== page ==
Setting up shop online is no small task. It can feel overwhelming even with products out there that try to minimize the investment by making it sound fast and simple.
First of all, there’s no such thing as fast, simple and successful. Success takes time and commitment. Secondly, setting up an online store requires thought and planning whether you opt for a “simple” solution or invest in a more complex and customized one. But it doesn’t have to be overwhelming.
With small, focused steps you’ll build momentum toward a confident launch.
Tip #5: Set Up The Warehouse
Whatever you’re selling, a database will provide the product warehouse and can store every detail of the sales transaction. Your product inventory and sales process will determine the information that must be stored in your database, so before you begin an ecommerce project, be sure to outline exactly what you need.
A clothing retailer, for example, may require storage for sizes, colors or other style options. A furniture retailer may need to warehouse wood finishes, paint colors and optional configurations such as two or three drawer dressers.
A database can handle up-sells and cross-sells, too. If you sell gourmet cookies with a price break between two and three dozen, you want to prompt customers with two dozen in their cart to buy the third and take advantage of your offer. Perhaps you sell collectible dolls. Why not suggest a display case to your customers before checkout? A little imagination sets the stage for effective marketing and good database design makes it possible.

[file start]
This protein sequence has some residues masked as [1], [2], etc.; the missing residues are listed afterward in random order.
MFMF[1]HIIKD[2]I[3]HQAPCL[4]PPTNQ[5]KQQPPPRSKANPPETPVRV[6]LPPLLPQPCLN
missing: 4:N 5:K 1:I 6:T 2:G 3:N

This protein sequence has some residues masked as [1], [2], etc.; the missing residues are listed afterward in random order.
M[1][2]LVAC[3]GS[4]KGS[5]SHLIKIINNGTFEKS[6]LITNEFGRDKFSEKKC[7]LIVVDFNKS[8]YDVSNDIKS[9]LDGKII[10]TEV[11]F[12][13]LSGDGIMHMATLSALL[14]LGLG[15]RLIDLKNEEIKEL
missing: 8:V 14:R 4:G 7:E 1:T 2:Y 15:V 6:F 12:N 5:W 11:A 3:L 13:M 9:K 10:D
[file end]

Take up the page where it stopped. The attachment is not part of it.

Another function of your database is warehousing customer orders. It can help you stay on top of inventory, store shipping and tracking information, even generate reports based on customer activity.
Reporting is a tremendously useful perk. Want to know how many people made a purchase in June? Or who spent over a certain dollar amount? Want to know who’s been back to reorder, and how soon? Use reports to reach out to old customers and draw them back in.
A database also forms the core for your web site content management system. Once you know what you want to store, manage and report on, a database will provide the foundation to do it.
Depending on the complexity of your site, your budget and business needs, you may choose to build a completely custom database for inventory, sales and content management or you may decide that a prepackaged solution works for you. The only way to know that is to plan effectively so you know your needs and limitations.
Custom systems can be built to your precise specification, but they are also more costly. Prepackaged systems tend to be low cost, but are inherently limiting. Decide what you need, then find the tools that will let you achieve your goals.
Do you have a custom database? What one change would improve the way you do business online?